(10) Pear Tree Cottage (70549976), 100 yards N. of the foregoing, is of one storey with dormer-windowed attics and has walls of banded flint and coursed rubble, with squared rubble quoins, and thatched roofs. The present cottage was built in the second half of the 16th century but the records of tenancy go back to the beginning of the same century. The cottage is of interest in that its history is well documented and it retains an unusual number of original features. Especially notable is the re-use, as the lintel of a fireplace, of an altar-stone that must have been removed from a church at the reformation. In 1506 and again in 1771 the property was regarded by its owners, Hyde Abbey and Winchester College, as comprising two tenements; hence it is not unlikely that it was built as two dwellings with a common through-passage.
The approximately symmetrical S.W. front has a central doorway flanked by wooden three-light casement windows with segmental brick heads; the upper part of the wall is of banded brick and flint and the front appears to have been extensively repaired in the 19th century. The S.E. gable and chimney-stack have recently been rebuilt; the N.W. end wall is masked by the adjoining 19th-century cottage and the N.E. side is partly concealed by outbuildings. Inside, the front door opens into a through-passage, now flanked by modern partitions, but formerly with plank-and-muntin partitions, as peg-holes in the chamfered wall-plates testify; by the same token, the original doorways to the two ground-floor rooms were towards the N.E. end of the passage. At the N.E. end of the passage is a doorway with a heavy chamfered oak surround, having a head with a raised centre.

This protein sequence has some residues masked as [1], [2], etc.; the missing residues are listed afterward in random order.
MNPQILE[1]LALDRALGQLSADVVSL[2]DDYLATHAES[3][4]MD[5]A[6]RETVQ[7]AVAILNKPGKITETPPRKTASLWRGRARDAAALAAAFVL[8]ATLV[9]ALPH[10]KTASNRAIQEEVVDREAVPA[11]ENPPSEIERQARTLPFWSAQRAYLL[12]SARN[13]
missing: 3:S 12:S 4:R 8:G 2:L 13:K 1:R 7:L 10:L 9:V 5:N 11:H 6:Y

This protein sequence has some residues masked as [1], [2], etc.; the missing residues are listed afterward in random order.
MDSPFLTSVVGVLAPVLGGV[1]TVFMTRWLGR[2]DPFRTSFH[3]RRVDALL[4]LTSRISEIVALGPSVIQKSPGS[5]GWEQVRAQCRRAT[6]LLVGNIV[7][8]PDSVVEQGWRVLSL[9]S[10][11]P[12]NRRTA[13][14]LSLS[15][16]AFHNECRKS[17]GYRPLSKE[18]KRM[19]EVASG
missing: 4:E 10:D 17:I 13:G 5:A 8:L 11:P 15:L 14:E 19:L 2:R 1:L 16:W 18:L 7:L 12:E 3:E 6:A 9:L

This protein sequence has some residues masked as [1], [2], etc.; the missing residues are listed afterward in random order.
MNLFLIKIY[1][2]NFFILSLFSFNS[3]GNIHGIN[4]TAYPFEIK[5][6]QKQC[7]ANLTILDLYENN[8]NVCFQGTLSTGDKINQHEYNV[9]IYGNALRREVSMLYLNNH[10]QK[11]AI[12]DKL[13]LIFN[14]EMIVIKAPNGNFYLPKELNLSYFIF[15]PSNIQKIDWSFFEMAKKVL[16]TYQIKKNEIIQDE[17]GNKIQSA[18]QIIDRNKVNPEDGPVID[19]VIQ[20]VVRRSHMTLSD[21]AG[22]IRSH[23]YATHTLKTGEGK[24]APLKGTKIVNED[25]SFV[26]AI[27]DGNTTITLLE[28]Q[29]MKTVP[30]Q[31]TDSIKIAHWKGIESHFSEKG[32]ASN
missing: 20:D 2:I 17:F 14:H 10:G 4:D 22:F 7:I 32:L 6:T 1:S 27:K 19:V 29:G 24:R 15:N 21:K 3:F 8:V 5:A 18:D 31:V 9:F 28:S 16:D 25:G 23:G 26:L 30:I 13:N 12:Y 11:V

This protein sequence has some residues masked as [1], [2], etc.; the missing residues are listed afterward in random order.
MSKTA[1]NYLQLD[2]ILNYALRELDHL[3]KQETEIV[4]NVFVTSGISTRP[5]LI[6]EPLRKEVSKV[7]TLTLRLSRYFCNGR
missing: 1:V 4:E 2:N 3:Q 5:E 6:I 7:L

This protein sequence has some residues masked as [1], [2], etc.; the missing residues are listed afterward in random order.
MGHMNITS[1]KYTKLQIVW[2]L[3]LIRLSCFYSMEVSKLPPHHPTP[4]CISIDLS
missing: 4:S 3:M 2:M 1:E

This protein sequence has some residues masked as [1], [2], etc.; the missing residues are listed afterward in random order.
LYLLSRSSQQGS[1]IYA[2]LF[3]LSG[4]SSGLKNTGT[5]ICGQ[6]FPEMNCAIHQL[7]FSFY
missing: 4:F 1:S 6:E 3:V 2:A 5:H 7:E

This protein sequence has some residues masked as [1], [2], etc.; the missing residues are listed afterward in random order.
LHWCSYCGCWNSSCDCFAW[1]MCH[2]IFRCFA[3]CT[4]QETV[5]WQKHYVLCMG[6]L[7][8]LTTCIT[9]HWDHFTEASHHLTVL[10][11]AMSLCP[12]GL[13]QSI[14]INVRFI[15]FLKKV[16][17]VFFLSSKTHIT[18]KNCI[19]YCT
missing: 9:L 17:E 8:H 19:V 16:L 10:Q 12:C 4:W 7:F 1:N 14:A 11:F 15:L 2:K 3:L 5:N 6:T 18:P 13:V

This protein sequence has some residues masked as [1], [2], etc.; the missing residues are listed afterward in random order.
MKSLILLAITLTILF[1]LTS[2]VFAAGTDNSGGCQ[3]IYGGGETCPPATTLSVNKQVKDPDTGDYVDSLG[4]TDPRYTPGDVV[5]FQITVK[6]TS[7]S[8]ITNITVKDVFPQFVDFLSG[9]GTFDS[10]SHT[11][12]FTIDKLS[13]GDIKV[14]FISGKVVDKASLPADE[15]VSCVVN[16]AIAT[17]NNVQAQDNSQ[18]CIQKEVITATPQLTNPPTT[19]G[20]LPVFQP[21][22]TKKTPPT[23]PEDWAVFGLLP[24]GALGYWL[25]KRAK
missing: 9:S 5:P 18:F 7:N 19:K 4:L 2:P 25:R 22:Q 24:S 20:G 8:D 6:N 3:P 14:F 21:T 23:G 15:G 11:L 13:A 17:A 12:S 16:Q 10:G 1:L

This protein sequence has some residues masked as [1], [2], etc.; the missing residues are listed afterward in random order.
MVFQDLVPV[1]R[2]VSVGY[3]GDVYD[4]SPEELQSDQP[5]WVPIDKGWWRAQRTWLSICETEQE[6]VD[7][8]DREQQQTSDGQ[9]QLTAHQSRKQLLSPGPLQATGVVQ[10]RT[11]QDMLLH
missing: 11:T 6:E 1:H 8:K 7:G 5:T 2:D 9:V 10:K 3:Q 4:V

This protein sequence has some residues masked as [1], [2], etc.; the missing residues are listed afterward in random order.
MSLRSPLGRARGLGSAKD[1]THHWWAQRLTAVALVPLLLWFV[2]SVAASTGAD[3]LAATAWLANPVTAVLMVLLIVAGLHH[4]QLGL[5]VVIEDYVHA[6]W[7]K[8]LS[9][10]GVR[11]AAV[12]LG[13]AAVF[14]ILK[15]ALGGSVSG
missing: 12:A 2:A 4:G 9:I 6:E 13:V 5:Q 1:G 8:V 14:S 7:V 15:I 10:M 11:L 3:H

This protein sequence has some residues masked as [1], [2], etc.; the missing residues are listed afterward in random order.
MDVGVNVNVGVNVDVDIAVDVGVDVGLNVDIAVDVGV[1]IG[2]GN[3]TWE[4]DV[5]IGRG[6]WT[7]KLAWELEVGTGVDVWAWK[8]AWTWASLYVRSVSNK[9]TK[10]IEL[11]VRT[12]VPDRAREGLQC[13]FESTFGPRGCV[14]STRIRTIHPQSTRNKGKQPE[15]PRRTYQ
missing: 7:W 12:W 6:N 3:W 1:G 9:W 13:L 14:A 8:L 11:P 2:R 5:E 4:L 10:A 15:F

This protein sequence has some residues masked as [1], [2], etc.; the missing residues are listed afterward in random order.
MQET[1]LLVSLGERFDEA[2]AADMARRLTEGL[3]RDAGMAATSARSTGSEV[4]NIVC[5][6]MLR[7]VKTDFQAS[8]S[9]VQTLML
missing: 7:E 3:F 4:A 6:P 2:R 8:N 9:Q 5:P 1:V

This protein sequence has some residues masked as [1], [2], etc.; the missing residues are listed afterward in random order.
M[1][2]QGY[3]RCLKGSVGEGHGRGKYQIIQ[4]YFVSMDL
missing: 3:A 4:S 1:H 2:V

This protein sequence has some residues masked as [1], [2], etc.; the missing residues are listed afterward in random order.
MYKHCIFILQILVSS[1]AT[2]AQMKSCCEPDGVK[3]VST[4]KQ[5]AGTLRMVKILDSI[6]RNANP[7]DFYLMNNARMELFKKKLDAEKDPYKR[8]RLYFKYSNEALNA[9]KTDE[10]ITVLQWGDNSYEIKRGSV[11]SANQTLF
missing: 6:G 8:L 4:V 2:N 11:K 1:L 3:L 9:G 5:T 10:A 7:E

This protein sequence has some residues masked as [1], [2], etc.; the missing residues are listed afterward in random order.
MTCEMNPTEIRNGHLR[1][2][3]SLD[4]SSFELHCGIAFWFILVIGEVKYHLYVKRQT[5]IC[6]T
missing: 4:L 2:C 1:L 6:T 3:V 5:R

In the S.E. room the ceiling is supported on two intersecting beams of deeply chamfered cross-section, and four similar wall-plates. The open fireplace in the S.E. wall has been rebuilt, but it probably replaces an original one. The N.W. room has similar ceiling beams and, in the N.W. wall, an open fireplace with a chamfered stone surround with a four-centred head; the latter is cut from an altar-stone 7 ft. 3 ins. long, 3 ft. 1 in. wide and 6 ins. thick, set on its side with its original surface facing the room; the edges are not visible, three being built into the chimneybreast and the fourth having been cut away to make the four-centred fireplace head. Incised on the surface are five consecration crosses, one at each corner and one in the centre. Inscribed on the stone is the date 1776 and the letters I V, for James Vincent who was tenant from 1770 to 1803 (Winchester Coll. Muniments). Beside the fireplace is a doorway with a four-centred oak head leading to a winding stone stair with oak-covered treads. A small blocked opening half-way up was probably a window. At the top of the stairs the doorway to the N.W. attic has a four-centred oak head and continuous jambs; the door is a single oak plank. In the chamber is a fireplace with a moulded stone surround with a shallow four-centred head, on the spandrels of which are carved the initials E.C. and A.C., the former for Edward Cole who was the tenant certainly in 1603 and probably from before 1584. The S.E. attic chamber is entered through a 19th-century doorway and its fireplace has been rebuilt in recent times.